This narrative begins in 2006. One of the more forward-thinking European broadcasters began the search for a system to take their single national feed, that was funded through traditional ad break advertising, and produce just over 30 variants of this channel. Every channel (regional feed) would now include some regional advertising content, replacing the national advertising breaks at specific times of the day. Starfish Technologies was awarded the contract to design and supply this system. It was implemented using SDI based technology located at each of the regional distribution hubs, the majority of which were unmanned. This system worked well and generated a significant additional revenue stream, so the broadcaster requested an ‘upgrade’ to this system that would also enable local news bulletins and late changing schedules to be inserted into every regional feed. These requirements were best implemented by moving to a centralised architecture and building a complete regional channel system located at its main transmission centre. The first centralised Starfish Technologies system went live in 2009 and again proved reliable, commercially rewarding and with the significant benefit of providing viewers with locally relevant news content.
This report delves into one of the major long-term drivers of change in the media industry, identified by IABM in its Special Report published in September 2020: viewing technology only as an enabler. The research puts the spotlight on this specific structural driver of industry change, analyzing the ultimate business, technical and creative values that technology is enabling as well as one of the rising operating models behind them: the cloud model. Our main objective is decoding these topics to shed more light on the economics underpinning media factories.
This is a collection of presentations that the IABM Insight & Analysis team delivered at at BaM LIVE!™ June 2021.
The presentation cover the topics listed below.
- Americas Regional Trends
- Digital Transformation in Media: The Stats
- Decentralized Production Models: Effects on Media Tech Investment
- Media Convergence: Current & Futuristic Perspectives
Earlier this year, as demand for remote post-production grew, we focused on supporting a series of product updates to bring maximum performance to the platform. Extending to these, we’re excited to share our latest product update built for your specific needs.
Andrew Holland (Editorial Data Lead, Meta) discusses the current landscape of Matadata Enrichment.
The acceleration in media technology transitions such as the move to remote production models and the migration to cloud operating platforms is putting functions such as infrastructure and storage in the spotlight. IABM research shows for example that the accelerated move to remote production is prompting an increasing focus on connectivity resources. Moreover, the need for content to be accessible from multiple locations is driving investment in cloud storage, as we shall see later in this Briefing. While these digital transitions have been accelerated, other physical investments have been dramatically reduced.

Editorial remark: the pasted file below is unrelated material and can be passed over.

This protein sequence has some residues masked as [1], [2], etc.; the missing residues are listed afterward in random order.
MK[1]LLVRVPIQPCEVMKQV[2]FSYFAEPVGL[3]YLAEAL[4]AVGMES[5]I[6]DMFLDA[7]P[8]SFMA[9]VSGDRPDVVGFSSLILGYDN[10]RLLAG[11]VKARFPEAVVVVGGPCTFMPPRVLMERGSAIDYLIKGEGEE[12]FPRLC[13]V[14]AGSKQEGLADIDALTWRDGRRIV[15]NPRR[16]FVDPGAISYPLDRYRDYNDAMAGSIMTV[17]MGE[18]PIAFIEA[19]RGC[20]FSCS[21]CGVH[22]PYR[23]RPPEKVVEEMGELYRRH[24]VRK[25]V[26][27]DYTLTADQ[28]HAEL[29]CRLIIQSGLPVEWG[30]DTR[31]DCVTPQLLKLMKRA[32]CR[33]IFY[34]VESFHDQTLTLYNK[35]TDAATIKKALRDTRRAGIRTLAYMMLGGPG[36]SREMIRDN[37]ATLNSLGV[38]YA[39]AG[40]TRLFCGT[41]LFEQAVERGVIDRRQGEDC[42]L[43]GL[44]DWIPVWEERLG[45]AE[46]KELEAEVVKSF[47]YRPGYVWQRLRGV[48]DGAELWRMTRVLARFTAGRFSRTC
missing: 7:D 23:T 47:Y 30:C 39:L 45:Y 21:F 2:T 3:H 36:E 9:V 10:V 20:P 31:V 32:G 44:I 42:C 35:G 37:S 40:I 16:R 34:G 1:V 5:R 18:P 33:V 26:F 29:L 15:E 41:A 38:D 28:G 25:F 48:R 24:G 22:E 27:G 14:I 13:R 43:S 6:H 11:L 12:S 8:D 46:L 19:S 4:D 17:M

This briefing analyzes high-level investment trends in content infrastructure and storage. The acceleration in media technology transitions such as the move to remote production models and the migration to cloud operating platforms is putting functions such as infrastructure and storage in the spotlight.
We are joined by Anders Svensson, CTO at Agama Technologies to discuss what’s new including the 7.0 release Video Observability and Analytics.
We also discuss the importance of valuable data to companies and what information can be gathered, what can be done with it and how companies should react.
Anders also talks through some recent customer use cases.
In this interview, Ryan Steelberg (President, Veritone) discusses the launch of MARVEL.ai, a complete end-to-end voice-as-a-service solution to create and monetize hyper-realistic synthetic voice content at commercial scale. Ryan explains how Veritone got into this area of synthetic voice and how synthetic media and synthetic voice changing the media landscape.
Streaming high-resolution video typically comes with an inevitable trade-off between available bandwidth and quality of experience for the end user. Delivering uncompromising video quality typically requires excessively high bitrates, which can result in slow starts, video buffering and high content delivery network (CDN) and storage costs. As the percentage of IP traffic attributed to video increases (estimated to already surpass 82%), these problems are only exacerbated, driving greater urgency for new innovations to address these challenges.
Traditional solutions that attempt to minimize bandwidth without compromising quality are centered around the development of more intelligent video encoders; either by replacing rate control, quantization and prediction strategies within them, or the entirety of a standard video coding pipeline. The latter, however, is a particularly risky proposition for video encoding services, since it requires the creation of bespoke transport mechanisms and decoders across multiple client device types. Likewise, improvements generated by a standards-based codec remain severely constrained by its inherent compliance needs.